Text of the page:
Innovative FastBlade facility officially opened at Babcock’s Rosyth site

FastBlade, the world’s first rapid testing facility for tidal turbine blades was officially opened today (May 13) as part of a partnership between the University of Edinburgh and Babcock.

Its pioneering technology will stress test blades made from composite materials – which must withstand harsh ocean conditions for 20 years – more quickly and will use significantly less energy than any other facility of its kind.

Based at Babcock’s Rosyth site in Fife, the £4.6 million facility was officially opened by UK Government Minister for Scotland Malcolm Offord, supported by a £1.8 million grant from the UK Government, via the Engineering and Physical Sciences Research Council (EPSRC), part of UK Research and Innovation (UKRI).

Lord Offord said the facility would “speed up the rollout of equipment that will capitalise on sustainable tidal power and underline Scotland’s place as a world leader in offshore renewables technology.”

“This test site, borne from innovative research at the University of Edinburgh University and engineering firm Babcock, will not only aid the UK’s Net Zero ambitions, it will also support thousands of skilled energy sector jobs as we transition to a more sustainable future,” he added.

The facility’s 75-tonne reaction frame, built by Babcock, is capable of exerting powerful forces on turbine blades more than 50 feet long. Tests on blades are carried out using a system of powerful hydraulic cylinders and in three months can simulate the same stresses placed on the structures during two decades at sea.

Data generated from testing will help researchers and developers understand how tidal turbine blades deteriorate over time, so they can optimise the design of more durable, efficient structures. FastBlade will also offer client businesses and engineering students and apprentices the chance to develop their digital and data skills in its state-of-the-art research centre.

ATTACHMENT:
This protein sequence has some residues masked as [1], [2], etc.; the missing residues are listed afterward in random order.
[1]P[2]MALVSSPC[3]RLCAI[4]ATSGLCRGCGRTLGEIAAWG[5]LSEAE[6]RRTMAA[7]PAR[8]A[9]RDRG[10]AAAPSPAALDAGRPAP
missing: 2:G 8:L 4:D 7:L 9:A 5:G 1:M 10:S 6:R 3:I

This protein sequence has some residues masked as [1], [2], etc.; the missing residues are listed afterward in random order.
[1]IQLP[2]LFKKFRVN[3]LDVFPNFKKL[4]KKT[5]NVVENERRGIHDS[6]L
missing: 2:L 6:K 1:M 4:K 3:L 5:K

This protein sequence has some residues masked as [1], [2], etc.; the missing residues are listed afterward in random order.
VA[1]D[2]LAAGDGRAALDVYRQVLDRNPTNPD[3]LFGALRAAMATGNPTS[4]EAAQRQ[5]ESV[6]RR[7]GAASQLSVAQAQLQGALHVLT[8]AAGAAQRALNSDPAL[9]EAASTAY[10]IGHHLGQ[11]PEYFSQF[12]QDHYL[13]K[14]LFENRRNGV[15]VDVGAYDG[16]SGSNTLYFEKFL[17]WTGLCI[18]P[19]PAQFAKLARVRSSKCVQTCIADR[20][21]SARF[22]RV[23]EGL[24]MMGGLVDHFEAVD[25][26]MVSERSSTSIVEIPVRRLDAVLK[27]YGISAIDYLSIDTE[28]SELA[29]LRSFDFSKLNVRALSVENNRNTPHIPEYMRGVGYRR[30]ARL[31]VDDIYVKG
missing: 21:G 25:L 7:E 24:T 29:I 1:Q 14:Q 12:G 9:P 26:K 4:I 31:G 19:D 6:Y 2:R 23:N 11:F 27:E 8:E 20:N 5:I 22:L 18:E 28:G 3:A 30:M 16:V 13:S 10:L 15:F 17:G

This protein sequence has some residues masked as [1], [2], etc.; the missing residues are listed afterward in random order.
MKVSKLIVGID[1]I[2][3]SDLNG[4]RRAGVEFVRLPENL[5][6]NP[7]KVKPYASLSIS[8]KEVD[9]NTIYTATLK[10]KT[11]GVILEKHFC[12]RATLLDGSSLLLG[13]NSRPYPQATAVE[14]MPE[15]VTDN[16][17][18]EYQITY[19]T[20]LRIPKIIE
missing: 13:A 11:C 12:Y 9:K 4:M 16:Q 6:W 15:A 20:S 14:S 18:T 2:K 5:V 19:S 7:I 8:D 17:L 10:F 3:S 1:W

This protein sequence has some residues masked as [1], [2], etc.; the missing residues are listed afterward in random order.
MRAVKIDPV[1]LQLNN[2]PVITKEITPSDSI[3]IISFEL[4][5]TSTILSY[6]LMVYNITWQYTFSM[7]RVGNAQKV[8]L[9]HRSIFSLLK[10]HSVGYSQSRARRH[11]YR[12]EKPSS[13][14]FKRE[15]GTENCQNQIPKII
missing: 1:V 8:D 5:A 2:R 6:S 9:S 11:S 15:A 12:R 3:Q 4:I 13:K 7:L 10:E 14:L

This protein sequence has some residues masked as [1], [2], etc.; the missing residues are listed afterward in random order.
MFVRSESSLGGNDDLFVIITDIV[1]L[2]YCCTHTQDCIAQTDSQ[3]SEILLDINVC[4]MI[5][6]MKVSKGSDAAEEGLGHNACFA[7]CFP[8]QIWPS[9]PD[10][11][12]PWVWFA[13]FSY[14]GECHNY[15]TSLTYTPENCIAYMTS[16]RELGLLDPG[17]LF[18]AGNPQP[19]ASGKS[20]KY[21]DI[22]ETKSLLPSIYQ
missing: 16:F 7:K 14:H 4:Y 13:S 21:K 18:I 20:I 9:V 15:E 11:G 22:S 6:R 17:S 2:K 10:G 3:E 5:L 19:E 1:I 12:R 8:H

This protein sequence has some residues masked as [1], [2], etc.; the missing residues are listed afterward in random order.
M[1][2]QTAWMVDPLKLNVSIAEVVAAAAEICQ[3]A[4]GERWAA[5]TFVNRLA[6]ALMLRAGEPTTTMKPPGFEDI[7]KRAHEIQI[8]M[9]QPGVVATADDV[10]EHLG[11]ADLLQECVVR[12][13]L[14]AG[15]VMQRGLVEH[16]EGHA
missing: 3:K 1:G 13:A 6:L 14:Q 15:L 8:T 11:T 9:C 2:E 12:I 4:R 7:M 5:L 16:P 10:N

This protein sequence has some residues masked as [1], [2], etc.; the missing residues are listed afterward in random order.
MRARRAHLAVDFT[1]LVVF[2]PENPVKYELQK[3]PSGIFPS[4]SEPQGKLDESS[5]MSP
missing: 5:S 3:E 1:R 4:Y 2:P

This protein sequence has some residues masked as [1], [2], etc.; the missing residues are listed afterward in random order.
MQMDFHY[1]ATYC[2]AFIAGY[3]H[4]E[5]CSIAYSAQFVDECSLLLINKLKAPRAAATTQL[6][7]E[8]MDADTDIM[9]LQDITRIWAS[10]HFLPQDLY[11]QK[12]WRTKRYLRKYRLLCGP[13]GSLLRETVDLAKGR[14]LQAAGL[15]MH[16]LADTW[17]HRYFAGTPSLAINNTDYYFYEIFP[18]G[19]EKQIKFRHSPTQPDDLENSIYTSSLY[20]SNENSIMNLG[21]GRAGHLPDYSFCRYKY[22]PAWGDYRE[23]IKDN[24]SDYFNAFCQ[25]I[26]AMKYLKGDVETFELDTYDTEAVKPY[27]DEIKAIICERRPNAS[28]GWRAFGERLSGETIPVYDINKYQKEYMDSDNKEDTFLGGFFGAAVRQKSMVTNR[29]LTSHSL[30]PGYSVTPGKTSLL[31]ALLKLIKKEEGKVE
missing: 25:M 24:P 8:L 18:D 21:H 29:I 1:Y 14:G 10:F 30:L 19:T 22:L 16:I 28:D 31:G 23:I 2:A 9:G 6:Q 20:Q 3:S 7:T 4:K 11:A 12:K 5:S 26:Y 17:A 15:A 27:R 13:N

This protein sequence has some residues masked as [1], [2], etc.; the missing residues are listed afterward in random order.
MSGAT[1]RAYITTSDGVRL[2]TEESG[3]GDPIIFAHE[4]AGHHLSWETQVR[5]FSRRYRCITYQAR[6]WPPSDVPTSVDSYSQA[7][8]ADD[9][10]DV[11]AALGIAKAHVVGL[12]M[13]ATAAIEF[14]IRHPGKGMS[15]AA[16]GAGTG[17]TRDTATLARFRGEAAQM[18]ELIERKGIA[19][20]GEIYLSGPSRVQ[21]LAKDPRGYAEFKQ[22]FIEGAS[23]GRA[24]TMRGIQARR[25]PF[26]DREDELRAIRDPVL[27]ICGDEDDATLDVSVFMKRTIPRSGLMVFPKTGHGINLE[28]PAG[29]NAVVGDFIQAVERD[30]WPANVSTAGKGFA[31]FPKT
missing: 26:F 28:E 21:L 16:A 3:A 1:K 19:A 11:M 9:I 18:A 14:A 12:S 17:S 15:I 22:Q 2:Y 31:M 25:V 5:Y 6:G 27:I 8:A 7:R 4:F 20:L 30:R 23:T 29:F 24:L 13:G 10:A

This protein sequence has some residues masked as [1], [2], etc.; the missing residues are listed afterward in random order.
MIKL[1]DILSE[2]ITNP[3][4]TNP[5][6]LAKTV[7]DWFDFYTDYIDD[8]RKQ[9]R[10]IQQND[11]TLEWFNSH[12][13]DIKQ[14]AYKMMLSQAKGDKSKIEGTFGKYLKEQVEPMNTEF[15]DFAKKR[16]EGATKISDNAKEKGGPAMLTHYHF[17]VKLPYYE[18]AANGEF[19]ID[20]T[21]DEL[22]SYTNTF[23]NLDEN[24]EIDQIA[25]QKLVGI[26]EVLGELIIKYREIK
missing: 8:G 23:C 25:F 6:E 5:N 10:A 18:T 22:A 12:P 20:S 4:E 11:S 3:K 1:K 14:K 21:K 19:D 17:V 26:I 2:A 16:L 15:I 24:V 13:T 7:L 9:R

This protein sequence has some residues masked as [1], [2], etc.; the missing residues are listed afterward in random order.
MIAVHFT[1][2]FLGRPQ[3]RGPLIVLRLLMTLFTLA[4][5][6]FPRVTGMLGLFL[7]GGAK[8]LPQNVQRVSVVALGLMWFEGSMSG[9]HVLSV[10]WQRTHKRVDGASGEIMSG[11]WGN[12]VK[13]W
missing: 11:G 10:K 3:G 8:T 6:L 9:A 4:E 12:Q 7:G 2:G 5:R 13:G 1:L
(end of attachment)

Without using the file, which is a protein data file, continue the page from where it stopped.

As well as tidal blades, FastBlade’s technology can also be used to test lightweight bridge sections and aircraft wing components. It is the first facility to open as part of the Arrol Gibb Innovation Campus (AGIC) at the Babcock site in Rosyth helping companies in the marine, nuclear power and energy-transition sectors to transform large-scale manufacturing through innovation and skills development.

Neil Young, Engineering Director for Babcock, added: “Today marks a real milestone for all of us involved in the FastBlade partnership. We’ve taken a vision of technological innovation and together we’ve built a ground-breaking engineering construct that can carry out large-scale accelerated testing of structural composites in a more sustainable way.

“Collaborations like this are fundamental to help us and the wider engineering industry create more research opportunities and secure longer-term investment into digital and data skills – an area that is significantly growing in demand for Babcock and our customers. We believe the research arm of this facility will generate real interest from students looking to learn more about sustainable technology and I’m really looking forward to working with the teams to support that skills agenda and see where this takes us into the future.”

Professor Conchúr Ó Brádaigh, Head of School of Engineering at the University of Edinburgh, said: “FastBlade will be the world’s first dedicated fatigue test facility for tidal turbine blades, and will help this emerging industry provide clean, reliable renewable energy at a reasonable cost to consumers. “The facility will also help maintain the globally leading position of Scottish tidal turbine developers in the race to find sources of clean and secure power, as well as confirming the societal impact of the University of Edinburgh’s research and development efforts in marine renewable energy.”